Is it Spell Check or spell check? Or perhaps it’s Spell check. Or Spellcheck. Or
SpellCheck or spell-check. Seems the spellcheckers themselves can’t even agree.
Which brings up the question…How do we trust web sites or applications that can’t
standardize the process they perform?
All the variants of spell-check I listed came from a quick search out on the ‘Net.
Of course, spell check came about from the phrase (originating many moons ago when
the only spell-checks consisted of our eyeballs, our noggins, and a dictionary – not
an online dictionary, either) “…you need to check your spelling…”, or words similar.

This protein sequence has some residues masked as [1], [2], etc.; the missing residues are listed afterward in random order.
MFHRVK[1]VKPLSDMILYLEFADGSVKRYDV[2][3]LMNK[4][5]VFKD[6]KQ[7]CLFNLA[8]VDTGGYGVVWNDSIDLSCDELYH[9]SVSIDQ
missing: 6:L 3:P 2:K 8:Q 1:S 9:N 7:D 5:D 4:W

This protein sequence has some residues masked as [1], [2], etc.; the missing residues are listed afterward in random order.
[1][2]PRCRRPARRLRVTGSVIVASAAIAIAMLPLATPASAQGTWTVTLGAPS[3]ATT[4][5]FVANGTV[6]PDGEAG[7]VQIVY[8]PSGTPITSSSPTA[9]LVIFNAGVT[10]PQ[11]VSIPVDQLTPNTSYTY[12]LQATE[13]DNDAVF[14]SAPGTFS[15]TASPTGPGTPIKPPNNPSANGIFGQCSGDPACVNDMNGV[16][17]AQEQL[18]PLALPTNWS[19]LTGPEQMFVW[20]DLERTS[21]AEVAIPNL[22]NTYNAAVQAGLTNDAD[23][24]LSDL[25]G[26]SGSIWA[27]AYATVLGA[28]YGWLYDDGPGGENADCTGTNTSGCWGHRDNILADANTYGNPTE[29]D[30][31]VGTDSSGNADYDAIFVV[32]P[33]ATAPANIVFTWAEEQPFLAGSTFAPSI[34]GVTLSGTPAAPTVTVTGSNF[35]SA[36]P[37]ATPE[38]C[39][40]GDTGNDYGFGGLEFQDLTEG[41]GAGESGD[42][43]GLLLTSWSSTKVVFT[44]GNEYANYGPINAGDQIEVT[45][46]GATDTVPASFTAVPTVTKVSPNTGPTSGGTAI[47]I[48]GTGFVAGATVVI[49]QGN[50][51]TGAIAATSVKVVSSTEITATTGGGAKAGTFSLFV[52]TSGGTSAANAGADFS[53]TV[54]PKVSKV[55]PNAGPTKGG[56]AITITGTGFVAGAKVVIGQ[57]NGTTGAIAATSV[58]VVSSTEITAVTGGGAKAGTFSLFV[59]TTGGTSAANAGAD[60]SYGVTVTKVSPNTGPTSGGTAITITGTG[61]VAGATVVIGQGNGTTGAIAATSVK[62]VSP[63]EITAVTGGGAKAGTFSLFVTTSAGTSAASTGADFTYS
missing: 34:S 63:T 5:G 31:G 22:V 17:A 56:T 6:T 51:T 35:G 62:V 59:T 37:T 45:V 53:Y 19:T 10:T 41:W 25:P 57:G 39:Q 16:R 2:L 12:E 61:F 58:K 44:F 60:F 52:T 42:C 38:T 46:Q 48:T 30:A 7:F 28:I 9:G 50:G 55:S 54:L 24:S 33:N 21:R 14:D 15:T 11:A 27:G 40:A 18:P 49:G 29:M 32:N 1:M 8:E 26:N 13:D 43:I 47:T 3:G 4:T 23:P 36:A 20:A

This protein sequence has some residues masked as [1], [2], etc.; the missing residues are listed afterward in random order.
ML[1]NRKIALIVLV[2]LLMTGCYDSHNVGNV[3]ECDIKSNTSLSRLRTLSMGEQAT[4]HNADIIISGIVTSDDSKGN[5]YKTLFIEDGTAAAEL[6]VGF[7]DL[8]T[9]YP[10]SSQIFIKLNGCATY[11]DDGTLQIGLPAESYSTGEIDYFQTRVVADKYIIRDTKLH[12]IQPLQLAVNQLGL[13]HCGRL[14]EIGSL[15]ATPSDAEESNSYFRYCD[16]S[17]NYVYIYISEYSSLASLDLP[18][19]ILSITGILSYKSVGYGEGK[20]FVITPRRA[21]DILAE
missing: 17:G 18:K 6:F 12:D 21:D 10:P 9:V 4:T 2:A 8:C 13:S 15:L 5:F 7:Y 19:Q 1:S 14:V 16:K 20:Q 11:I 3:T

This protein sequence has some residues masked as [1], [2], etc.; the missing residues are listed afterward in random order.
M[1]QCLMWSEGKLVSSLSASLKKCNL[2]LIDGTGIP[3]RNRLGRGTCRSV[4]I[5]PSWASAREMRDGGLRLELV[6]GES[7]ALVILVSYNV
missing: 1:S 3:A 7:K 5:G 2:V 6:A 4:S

But let’s take it back a little further, as I so often do.
It has its origins in Old English, meaning “…to talk, announce…”, and by itself is a verb.
Which brings up the question, why don’t we say “spelling-check”? The word
“spelling” is a noun, and it seems we would want to check the spelling after
we’ve laid our words down. Or perhaps spell-check is correct, as it happens
mostly while we’re in the process of spelling. Maybe we need a ‘spell-check’
while we’re laying words down and a ‘spelling-check’ after the fact.
Then there’s the problem we could run into if we’re sending a letter to either
Aaron Spelling or Tori Spelling, because Aaron Spelling left the land of the living a few
years back and can no longer spell anything. Would a letter sent to him go to the
Dead Letter file?
I’ve abused you folks enough for one session. More nonsense another time.
Keep speling, and keep righting, friends.